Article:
Australia's New Law Would Strip Citizenship For Possessing A 'Thing' Connected With Terrorism, Or Whistleblowing
from the proportionate-response,-what's-that? dept
Things seem to be going from bad to worse in Australia. In April, it brought in mandatory data retention, and last week its own version of SOPA finally became law. Now the Australian government is working on another awful piece of legislation: a bill to revoke the citizenship of those holding dual nationality if they are "involved in terrorism." A column in The Sydney Morning Herald gives a few examples of what that dangerously elastic concept might mean in practice:
Citizenship would automatically be stripped from a person convicted of entering an area declared to be a no-go zone by the Australian government. This would occur even if the person has entered that area for innocent purposes, such as to do business, visit friends or undertake a religious pilgrimage. The same result would follow for a person convicted of damaging Commonwealth property or possessing a 'thing', such as a book or downloaded file from the Internet, that is in some way connected with terrorism.
Yes, download a file that is "in some way connected with terrorism," and your Australian citizenship will be taken away -- automatically. According to the article quoted above, this is because:
[the Australian government] has responded to concerns that its proposal might be struck down by the High Court. Instead of allowing a minister to strip a person of their citizenship, the bill states that this would occur automatically. This is consistent with the current law.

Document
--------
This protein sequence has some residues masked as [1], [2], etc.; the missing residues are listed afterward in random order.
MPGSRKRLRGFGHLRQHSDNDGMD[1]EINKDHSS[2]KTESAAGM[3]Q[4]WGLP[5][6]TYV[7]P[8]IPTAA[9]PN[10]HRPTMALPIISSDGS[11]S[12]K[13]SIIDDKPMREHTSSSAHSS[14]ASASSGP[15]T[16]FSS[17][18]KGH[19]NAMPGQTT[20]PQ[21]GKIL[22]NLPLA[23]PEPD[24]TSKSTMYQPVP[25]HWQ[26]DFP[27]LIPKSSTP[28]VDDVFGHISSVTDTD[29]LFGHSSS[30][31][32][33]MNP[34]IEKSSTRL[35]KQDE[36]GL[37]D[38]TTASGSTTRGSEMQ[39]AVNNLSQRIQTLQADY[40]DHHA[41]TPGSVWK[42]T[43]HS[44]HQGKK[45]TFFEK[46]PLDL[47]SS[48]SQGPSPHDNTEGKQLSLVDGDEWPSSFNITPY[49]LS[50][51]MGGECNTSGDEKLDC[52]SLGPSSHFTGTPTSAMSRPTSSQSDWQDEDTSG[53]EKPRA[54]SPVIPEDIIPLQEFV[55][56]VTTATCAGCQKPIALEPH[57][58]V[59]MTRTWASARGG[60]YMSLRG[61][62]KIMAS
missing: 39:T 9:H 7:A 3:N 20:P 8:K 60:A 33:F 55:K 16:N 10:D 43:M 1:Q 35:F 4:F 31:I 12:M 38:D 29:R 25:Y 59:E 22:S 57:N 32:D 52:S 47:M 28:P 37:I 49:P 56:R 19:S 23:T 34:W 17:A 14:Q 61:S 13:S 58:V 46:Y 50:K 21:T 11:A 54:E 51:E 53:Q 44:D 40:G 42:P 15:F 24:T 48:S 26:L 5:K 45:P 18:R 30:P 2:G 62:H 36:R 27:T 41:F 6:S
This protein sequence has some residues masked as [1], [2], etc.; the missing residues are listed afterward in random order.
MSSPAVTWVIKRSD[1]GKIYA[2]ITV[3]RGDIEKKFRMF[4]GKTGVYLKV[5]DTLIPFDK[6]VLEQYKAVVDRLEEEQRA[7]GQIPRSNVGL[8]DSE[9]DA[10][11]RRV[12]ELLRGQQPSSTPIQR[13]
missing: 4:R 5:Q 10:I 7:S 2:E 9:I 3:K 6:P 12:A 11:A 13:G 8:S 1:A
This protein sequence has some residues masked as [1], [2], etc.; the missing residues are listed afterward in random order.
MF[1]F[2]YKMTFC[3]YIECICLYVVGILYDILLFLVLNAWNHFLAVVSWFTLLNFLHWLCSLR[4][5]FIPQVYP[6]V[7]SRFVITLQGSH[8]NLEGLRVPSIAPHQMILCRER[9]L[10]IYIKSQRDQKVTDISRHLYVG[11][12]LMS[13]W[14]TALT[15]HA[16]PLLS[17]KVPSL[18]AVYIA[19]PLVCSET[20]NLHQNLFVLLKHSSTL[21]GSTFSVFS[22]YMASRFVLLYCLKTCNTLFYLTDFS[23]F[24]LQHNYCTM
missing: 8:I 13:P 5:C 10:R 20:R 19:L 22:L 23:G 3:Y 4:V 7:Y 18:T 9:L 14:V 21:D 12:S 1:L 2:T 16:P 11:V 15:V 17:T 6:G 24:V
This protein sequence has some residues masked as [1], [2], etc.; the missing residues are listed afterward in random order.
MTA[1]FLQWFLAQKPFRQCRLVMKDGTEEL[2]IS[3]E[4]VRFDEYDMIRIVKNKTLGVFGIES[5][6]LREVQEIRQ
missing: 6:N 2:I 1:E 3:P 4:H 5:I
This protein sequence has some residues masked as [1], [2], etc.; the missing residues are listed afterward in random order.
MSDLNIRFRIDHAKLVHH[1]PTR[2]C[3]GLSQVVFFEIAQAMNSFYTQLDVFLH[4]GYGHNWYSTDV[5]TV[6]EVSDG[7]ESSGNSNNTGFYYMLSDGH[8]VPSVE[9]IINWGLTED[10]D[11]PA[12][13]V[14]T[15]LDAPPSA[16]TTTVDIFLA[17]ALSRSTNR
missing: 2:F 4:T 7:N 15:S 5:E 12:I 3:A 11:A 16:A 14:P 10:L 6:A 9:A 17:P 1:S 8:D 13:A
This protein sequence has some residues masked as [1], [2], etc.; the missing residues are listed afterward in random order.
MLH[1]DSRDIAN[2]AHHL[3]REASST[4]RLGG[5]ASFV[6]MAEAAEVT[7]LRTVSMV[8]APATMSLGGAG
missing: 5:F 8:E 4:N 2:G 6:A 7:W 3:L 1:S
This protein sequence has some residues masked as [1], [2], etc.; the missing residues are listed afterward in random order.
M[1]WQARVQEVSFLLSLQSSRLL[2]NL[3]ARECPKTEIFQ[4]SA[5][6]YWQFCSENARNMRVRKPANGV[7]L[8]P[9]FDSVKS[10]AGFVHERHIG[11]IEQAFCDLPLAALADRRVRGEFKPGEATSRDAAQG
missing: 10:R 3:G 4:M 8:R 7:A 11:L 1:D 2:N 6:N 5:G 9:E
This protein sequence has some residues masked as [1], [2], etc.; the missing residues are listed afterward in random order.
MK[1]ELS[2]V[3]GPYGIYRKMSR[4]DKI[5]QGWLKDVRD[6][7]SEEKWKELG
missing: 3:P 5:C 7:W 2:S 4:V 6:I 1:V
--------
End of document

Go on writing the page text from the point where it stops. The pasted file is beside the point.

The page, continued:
An article in The Guardian points out that the bill covers whistleblowers too:
The proposed law would also capture a range of offences for disclosing matters relating to national security under section 91.1 of the [Australian] Criminal Code.
The author of the article in The Sydney Morning Herald, George Williams, is a professor of law at the University of South Wales. As he says:
The section is titled "offence relating to espionage and similar activities", but includes several offences for intentionally disclosing matters pertaining to national security.
The government has again overplayed its hand. Its proposal goes well beyond a modest, sensible extension to the existing law so as to remove citizenship from a person who has committed a terrorist act or fought for an organisation like IS. Instead, its bill could cause people to be exiled from the Australian community where their connection to terrorism is minor, or even non-existent.
The same disregard for proportionality can be seen in the data retention and copyright laws brought in recently. Sadly, it seems likely that the proposed citizenship-stripping bill will soon join them in Australia's Hall of Legislative Shame.